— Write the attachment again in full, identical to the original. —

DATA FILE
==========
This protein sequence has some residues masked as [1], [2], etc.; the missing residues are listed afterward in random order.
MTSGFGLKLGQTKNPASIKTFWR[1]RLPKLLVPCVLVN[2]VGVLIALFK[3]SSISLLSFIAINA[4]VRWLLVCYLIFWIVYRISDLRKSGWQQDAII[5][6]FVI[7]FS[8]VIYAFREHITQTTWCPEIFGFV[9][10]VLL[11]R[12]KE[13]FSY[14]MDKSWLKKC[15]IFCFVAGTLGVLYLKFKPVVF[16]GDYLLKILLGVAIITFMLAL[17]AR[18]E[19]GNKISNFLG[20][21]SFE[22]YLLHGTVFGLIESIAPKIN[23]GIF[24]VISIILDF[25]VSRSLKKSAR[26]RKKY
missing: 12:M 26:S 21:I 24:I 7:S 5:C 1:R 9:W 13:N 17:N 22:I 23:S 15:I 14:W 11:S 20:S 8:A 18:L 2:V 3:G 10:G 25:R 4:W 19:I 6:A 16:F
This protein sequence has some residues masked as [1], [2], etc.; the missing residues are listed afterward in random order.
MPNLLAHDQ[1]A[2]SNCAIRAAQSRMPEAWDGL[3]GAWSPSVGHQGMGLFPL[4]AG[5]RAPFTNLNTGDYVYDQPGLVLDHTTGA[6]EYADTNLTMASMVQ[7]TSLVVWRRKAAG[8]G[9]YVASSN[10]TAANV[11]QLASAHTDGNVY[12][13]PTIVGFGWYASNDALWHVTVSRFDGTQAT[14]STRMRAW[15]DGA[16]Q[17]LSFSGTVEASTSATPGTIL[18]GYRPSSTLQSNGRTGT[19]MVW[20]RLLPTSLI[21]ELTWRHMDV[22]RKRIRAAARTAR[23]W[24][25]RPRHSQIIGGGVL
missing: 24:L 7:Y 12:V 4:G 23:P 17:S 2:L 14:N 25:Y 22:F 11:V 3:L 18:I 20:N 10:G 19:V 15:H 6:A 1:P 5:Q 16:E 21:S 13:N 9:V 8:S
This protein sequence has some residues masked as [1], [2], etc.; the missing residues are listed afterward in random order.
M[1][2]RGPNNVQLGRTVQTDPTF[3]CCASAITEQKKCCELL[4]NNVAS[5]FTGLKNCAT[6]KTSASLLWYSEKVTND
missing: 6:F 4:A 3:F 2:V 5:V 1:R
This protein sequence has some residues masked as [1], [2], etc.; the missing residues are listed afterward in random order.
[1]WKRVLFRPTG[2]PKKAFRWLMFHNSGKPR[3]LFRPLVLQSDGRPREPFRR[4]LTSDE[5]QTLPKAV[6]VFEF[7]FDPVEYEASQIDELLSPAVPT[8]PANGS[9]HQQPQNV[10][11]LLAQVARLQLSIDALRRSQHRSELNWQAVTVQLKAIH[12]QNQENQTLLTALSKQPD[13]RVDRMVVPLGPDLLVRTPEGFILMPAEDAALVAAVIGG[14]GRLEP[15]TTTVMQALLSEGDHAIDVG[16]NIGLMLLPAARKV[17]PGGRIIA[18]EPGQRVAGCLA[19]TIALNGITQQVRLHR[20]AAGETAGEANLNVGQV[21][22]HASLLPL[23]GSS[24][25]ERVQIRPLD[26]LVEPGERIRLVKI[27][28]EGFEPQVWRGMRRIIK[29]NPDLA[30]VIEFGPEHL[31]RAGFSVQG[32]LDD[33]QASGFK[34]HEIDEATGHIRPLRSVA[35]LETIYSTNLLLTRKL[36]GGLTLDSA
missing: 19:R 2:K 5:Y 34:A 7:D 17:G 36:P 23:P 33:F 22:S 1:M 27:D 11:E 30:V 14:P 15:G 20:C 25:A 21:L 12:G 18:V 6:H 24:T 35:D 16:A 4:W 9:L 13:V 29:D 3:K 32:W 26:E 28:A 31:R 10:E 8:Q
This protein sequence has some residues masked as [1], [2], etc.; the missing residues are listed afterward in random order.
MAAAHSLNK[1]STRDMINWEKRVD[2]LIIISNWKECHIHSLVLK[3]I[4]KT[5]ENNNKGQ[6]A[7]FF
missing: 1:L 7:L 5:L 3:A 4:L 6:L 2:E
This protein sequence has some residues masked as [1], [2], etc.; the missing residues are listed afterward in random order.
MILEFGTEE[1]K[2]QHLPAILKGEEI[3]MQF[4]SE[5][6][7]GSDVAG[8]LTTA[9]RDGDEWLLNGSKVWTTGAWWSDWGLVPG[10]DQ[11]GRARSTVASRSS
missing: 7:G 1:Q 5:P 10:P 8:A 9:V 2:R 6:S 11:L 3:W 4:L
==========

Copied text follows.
This protein sequence has some residues masked as [1], [2], etc.; the missing residues are listed afterward in random order.
MTSGFGLKLGQTKNPASIKTFWR[1]RLPKLLVPCVLVN[2]VGVLIALFK[3]SSISLLSFIAINA[4]VRWLLVCYLIFWIVYRISDLRKSGWQQDAII[5][6]FVI[7]FS[8]VIYAFREHITQTTWCPEIFGFV[9][10]VLL[11]R[12]KE[13]FSY[14]MDKSWLKKC[15]IFCFVAGTLGVLYLKFKPVVF[16]GDYLLKILLGVAIITFMLAL[17]AR[18]E[19]GNKISNFLG[20][21]SFE[22]YLLHGTVFGLIESIAPKIN[23]GIF[24]VISIILDF[25]VSRSLKKSAR[26]RKKY
missing: 12:M 26:S 21:I 24:I 7:S 5:C 1:R 9:W 13:N 17:N 22:I 23:S 15:I 14:W 11:S 20:S 8:A 18:L 2:V 3:G 10:G 25:R 4:W 19:I 6:A 16:F
This protein sequence has some residues masked as [1], [2], etc.; the missing residues are listed afterward in random order.
MPNLLAHDQ[1]A[2]SNCAIRAAQSRMPEAWDGL[3]GAWSPSVGHQGMGLFPL[4]AG[5]RAPFTNLNTGDYVYDQPGLVLDHTTGA[6]EYADTNLTMASMVQ[7]TSLVVWRRKAAG[8]G[9]YVASSN[10]TAANV[11]QLASAHTDGNVY[12][13]PTIVGFGWYASNDALWHVTVSRFDGTQAT[14]STRMRAW[15]DGA[16]Q[17]LSFSGTVEASTSATPGTIL[18]GYRPSSTLQSNGRTGT[19]MVW[20]RLLPTSLI[21]ELTWRHMDV[22]RKRIRAAARTAR[23]W[24][25]RPRHSQIIGGGVL
missing: 24:L 7:Y 12:V 4:G 23:P 17:S 2:L 14:N 25:Y 22:F 11:V 3:L 18:I 20:N 10:G 19:V 15:H 6:A 1:P 5:Q 16:E 21:S 13:N 9:V 8:S
This protein sequence has some residues masked as [1], [2], etc.; the missing residues are listed afterward in random order.
M[1][2]RGPNNVQLGRTVQTDPTF[3]CCASAITEQKKCCELL[4]NNVAS[5]FTGLKNCAT[6]KTSASLLWYSEKVTND
missing: 6:F 4:A 3:F 2:V 5:V 1:R
This protein sequence has some residues masked as [1], [2], etc.; the missing residues are listed afterward in random order.
[1]WKRVLFRPTG[2]PKKAFRWLMFHNSGKPR[3]LFRPLVLQSDGRPREPFRR[4]LTSDE[5]QTLPKAV[6]VFEF[7]FDPVEYEASQIDELLSPAVPT[8]PANGS[9]HQQPQNV[10][11]LLAQVARLQLSIDALRRSQHRSELNWQAVTVQLKAIH[12]QNQENQTLLTALSKQPD[13]RVDRMVVPLGPDLLVRTPEGFILMPAEDAALVAAVIGG[14]GRLEP[15]TTTVMQALLSEGDHAIDVG[16]NIGLMLLPAARKV[17]PGGRIIA[18]EPGQRVAGCLA[19]TIALNGITQQVRLHR[20]AAGETAGEANLNVGQV[21][22]HASLLPL[23]GSS[24][25]ERVQIRPLD[26]LVEPGERIRLVKI[27][28]EGFEPQVWRGMRRIIK[29]NPDLA[30]VIEFGPEHL[31]RAGFSVQG[32]LDD[33]QASGFK[34]HEIDEATGHIRPLRSVA[35]LETIYSTNLLLTRKL[36]GGLTLDSA
missing: 19:R 2:K 5:Y 34:A 7:D 17:G 36:P 23:P 33:F 22:S 1:M 27:D 11:E 30:V 14:P 15:G 20:C 25:A 21:L 12:G 18:V 6:H 24:T 35:D 16:A 4:W 9:L 13:V 29:D 3:K 32:W 26:E 28:A 31:R 10:E 8:Q
This protein sequence has some residues masked as [1], [2], etc.; the missing residues are listed afterward in random order.
MAAAHSLNK[1]STRDMINWEKRVD[2]LIIISNWKECHIHSLVLK[3]I[4]KT[5]ENNNKGQ[6]A[7]FF
missing: 1:L 7:L 5:L 3:A 4:L 6:L 2:E
This protein sequence has some residues masked as [1], [2], etc.; the missing residues are listed afterward in random order.
MILEFGTEE[1]K[2]QHLPAILKGEEI[3]MQF[4]SE[5][6][7]GSDVAG[8]LTTA[9]RDGDEWLLNGSKVWTTGAWWSDWGLVPG[10]DQ[11]GRARSTVASRSS
missing: 7:G 1:Q 5:P 10:P 8:A 9:V 2:R 6:S 11:L 3:W 4:L